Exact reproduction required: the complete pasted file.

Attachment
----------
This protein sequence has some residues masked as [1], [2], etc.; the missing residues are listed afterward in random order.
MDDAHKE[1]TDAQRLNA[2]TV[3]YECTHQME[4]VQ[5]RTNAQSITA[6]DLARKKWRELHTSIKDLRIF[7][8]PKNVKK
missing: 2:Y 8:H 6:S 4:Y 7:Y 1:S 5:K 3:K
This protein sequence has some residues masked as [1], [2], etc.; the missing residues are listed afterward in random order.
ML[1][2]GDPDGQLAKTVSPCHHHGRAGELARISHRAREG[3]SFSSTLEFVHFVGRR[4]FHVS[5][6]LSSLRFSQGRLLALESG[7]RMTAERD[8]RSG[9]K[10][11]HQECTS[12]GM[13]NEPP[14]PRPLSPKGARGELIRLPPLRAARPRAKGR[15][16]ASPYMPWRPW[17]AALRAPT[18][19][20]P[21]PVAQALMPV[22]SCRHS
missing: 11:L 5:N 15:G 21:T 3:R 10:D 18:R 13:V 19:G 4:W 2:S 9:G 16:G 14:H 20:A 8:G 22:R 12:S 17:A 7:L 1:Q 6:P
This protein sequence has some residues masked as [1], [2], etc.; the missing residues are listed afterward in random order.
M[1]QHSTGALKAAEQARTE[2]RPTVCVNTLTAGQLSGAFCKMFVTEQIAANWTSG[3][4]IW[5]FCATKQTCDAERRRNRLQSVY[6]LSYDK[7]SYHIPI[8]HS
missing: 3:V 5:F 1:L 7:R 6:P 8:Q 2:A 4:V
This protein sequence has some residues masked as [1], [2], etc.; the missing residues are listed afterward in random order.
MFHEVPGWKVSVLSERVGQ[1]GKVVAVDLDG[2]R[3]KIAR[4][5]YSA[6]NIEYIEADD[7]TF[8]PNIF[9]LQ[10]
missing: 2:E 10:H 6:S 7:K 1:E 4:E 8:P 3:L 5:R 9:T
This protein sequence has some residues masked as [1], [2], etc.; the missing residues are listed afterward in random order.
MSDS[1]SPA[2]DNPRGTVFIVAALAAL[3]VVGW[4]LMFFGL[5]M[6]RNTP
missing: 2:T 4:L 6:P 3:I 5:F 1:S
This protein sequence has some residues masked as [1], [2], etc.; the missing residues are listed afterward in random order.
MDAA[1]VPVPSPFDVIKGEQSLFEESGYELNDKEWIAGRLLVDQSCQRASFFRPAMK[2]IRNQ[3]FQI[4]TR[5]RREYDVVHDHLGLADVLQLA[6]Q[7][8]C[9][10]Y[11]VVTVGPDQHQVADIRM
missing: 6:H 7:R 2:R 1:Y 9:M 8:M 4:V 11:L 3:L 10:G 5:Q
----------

This protein sequence has some residues masked as [1], [2], etc.; the missing residues are listed afterward in random order.
MDDAHKE[1]TDAQRLNA[2]TV[3]YECTHQME[4]VQ[5]RTNAQSITA[6]DLARKKWRELHTSIKDLRIF[7][8]PKNVKK
missing: 2:Y 8:H 6:S 4:Y 7:Y 1:S 5:K 3:K
This protein sequence has some residues masked as [1], [2], etc.; the missing residues are listed afterward in random order.
ML[1][2]GDPDGQLAKTVSPCHHHGRAGELARISHRAREG[3]SFSSTLEFVHFVGRR[4]FHVS[5][6]LSSLRFSQGRLLALESG[7]RMTAERD[8]RSG[9]K[10][11]HQECTS[12]GM[13]NEPP[14]PRPLSPKGARGELIRLPPLRAARPRAKGR[15][16]ASPYMPWRPW[17]AALRAPT[18][19][20]P[21]PVAQALMPV[22]SCRHS
missing: 11:L 5:N 15:G 21:T 3:R 10:D 18:R 13:V 19:G 4:W 2:S 9:G 16:G 14:H 20:A 8:G 22:R 12:S 17:A 7:L 1:Q 6:P
This protein sequence has some residues masked as [1], [2], etc.; the missing residues are listed afterward in random order.
M[1]QHSTGALKAAEQARTE[2]RPTVCVNTLTAGQLSGAFCKMFVTEQIAANWTSG[3][4]IW[5]FCATKQTCDAERRRNRLQSVY[6]LSYDK[7]SYHIPI[8]HS
missing: 3:V 5:F 1:L 7:R 6:P 8:Q 2:A 4:V
This protein sequence has some residues masked as [1], [2], etc.; the missing residues are listed afterward in random order.
MFHEVPGWKVSVLSERVGQ[1]GKVVAVDLDG[2]R[3]KIAR[4][5]YSA[6]NIEYIEADD[7]TF[8]PNIF[9]LQ[10]
missing: 2:E 10:H 6:S 7:K 1:E 4:E 8:P 3:L 5:R 9:T
This protein sequence has some residues masked as [1], [2], etc.; the missing residues are listed afterward in random order.
MSDS[1]SPA[2]DNPRGTVFIVAALAAL[3]VVGW[4]LMFFGL[5]M[6]RNTP
missing: 2:T 4:L 6:P 3:I 5:F 1:S
This protein sequence has some residues masked as [1], [2], etc.; the missing residues are listed afterward in random order.
MDAA[1]VPVPSPFDVIKGEQSLFEESGYELNDKEWIAGRLLVDQSCQRASFFRPAMK[2]IRNQ[3]FQI[4]TR[5]RREYDVVHDHLGLADVLQLA[6]Q[7][8]C[9][10]Y[11]VVTVGPDQHQVADIRM
missing: 6:H 7:R 2:R 1:Y 9:M 8:M 4:V 11:L 3:L 10:G 5:Q